Two months ago the Swiss Medical Board made public a report in which they highlighted four recommendations: (1) no new mammography screening programmes should be introduced; (2) a time limit should be set on all existing programmes; (3) all forms of mammography screening should be evaluated for quality; and (4) a thorough medical evaluation should be conducted with regard to desirable and undesirable effects. The members of the panel included a medical ethicist, an epidemiologist, a pharmacologist, a cancer surgeon, a nurse, a health economist and a lawyer. Tellingly, there was no radiologist or any expert in screening mammography.
Two members of the Board — Nikola Biller-Andorno, an ethicist, and Peter Jüni, an epidemiologist — have just published an editorial in the New England Journal of Medicine (NEJM) in which they provide the reasons for their recommendations. First, they commented that the ongoing debate about screening was based on the re-analysis of outdated trials and wondered what the impact of modern breast cancer treatment might be. Second they “were struck by how non-obvious it was that the benefits of mammography screening outweigh the harms.” Third, they were disconcerted by the pronounced discrepancy between women’s perceptions of the benefits of screening compared to the reality.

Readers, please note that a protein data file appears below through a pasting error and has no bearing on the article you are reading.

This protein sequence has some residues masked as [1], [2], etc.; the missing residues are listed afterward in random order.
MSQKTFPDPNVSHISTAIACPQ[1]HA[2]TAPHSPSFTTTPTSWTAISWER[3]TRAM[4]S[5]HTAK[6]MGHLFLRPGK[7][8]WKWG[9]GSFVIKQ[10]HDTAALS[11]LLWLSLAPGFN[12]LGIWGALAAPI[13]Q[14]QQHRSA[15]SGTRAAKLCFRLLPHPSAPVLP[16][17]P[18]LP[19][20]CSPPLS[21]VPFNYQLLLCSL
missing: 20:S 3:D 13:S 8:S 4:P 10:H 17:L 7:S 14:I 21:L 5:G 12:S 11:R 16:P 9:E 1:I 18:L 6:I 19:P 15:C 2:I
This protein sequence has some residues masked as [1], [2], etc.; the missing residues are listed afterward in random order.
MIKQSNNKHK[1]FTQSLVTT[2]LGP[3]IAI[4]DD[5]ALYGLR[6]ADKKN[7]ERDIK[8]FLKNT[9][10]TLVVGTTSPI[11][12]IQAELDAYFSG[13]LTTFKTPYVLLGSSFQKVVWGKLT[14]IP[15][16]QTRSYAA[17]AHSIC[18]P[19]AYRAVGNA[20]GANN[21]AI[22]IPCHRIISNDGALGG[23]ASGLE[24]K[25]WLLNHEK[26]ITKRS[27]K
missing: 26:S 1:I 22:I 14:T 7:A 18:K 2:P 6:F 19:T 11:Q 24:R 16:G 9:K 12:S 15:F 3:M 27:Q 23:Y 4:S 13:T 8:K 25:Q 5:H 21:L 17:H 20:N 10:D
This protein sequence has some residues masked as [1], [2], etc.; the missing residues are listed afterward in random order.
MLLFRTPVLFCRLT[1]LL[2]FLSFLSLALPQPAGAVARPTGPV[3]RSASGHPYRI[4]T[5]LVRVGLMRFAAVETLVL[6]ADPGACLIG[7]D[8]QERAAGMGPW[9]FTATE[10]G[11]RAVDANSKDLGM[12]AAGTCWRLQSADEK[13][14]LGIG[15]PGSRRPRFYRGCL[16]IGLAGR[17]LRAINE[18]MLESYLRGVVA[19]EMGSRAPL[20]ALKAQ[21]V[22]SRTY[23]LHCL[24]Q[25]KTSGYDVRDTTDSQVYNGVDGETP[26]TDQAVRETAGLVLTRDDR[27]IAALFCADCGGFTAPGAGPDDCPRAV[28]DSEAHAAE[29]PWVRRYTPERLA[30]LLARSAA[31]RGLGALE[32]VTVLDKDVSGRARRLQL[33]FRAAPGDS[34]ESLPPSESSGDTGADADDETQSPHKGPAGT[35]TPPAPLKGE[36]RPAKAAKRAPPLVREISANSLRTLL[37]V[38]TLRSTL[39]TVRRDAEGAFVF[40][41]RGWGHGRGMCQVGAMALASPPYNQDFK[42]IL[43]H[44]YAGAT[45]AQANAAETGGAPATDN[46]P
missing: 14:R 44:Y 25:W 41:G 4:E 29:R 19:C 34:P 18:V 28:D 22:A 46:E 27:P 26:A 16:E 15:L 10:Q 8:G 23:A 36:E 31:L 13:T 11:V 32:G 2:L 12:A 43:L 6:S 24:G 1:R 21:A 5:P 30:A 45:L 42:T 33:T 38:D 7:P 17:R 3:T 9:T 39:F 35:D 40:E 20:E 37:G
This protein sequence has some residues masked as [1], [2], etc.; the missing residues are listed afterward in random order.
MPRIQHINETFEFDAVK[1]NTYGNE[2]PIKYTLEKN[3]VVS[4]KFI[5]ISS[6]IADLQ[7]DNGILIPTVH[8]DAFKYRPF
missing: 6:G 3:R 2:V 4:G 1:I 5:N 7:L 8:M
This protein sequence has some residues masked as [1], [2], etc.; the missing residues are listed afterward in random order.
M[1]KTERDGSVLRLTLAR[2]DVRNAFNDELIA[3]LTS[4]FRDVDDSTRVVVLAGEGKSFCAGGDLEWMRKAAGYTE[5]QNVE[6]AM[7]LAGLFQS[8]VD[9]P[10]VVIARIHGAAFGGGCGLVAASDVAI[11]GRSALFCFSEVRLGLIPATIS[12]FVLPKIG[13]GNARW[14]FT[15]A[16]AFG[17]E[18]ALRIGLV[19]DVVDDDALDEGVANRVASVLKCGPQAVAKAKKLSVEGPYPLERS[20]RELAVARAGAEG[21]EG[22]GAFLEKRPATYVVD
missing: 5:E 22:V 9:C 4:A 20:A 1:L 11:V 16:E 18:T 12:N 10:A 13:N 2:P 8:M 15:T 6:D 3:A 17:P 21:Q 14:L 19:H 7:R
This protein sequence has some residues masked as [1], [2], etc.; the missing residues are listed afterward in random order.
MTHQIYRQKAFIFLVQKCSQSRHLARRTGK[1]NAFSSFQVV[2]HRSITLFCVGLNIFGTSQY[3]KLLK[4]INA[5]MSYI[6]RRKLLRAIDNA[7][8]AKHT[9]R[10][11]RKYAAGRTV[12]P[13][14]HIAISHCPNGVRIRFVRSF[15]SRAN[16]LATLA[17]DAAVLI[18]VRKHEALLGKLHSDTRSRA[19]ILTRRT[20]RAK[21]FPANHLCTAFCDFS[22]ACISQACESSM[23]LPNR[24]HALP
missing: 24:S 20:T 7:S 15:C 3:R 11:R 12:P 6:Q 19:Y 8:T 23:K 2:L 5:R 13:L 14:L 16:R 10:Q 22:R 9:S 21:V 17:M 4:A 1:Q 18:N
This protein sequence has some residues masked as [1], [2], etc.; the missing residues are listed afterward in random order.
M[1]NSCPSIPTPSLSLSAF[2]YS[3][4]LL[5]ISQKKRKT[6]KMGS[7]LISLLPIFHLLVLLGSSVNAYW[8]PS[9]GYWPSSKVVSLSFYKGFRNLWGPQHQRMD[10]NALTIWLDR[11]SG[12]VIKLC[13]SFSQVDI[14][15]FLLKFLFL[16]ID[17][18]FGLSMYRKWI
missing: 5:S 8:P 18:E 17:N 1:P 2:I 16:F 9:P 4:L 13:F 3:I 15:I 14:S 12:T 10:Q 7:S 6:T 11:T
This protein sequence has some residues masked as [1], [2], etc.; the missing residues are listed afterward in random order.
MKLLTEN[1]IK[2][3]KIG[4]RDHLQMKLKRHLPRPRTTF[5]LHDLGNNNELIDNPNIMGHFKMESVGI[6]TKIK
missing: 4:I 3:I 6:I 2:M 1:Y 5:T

Unsurprisingly, the NEJM editorial has elicited swift and vocal opposition. Fearing a “nightmare scenario,” advocates of breast screening have gone on the offensive. Gabor Forrai, vice president of the European Society of Breast Imaging, has expressed dismay that the Swiss recommendations were based on papers — such as the recent Canadian study — that have largely been discredited. The Swiss Society of Radiology and the Swiss Cancer League have also rejected the recommendations, suggesting the Board appeared more concerned about containing ever-increasing healthcare costs in Switzerland.
The Swiss recommendations are starkly juxtaposed with the report from Macon, Georgia where a radiographer, Rachael Rapraeger has just been found guilty of reckless conduct and computer forgery. Between January 2009 and April 2010 she acquired screening mammograms for 1,289 women and, instead of sending the images to a radiologist to be read, she entered a negative (i.e. normal) result in the computer. Sadly, 10 of the women were actually positive and two of them are now dead. Rapraeger was sentenced to six months in jail, a fine of $12,500 and may not hold a healthcare job for 10 years.
It is sobering to reflect on the ethics of denying Swiss women the opportunity to have a screening mammogram.